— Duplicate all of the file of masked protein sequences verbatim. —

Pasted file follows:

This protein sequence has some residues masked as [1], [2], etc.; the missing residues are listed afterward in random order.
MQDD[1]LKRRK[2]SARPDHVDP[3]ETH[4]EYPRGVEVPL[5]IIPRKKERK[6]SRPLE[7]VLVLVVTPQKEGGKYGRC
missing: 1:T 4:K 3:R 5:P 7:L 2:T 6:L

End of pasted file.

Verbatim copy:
This protein sequence has some residues masked as [1], [2], etc.; the missing residues are listed afterward in random order.
MQDD[1]LKRRK[2]SARPDHVDP[3]ETH[4]EYPRGVEVPL[5]IIPRKKERK[6]SRPLE[7]VLVLVVTPQKEGGKYGRC
missing: 1:T 4:K 3:R 5:P 7:L 2:T 6:L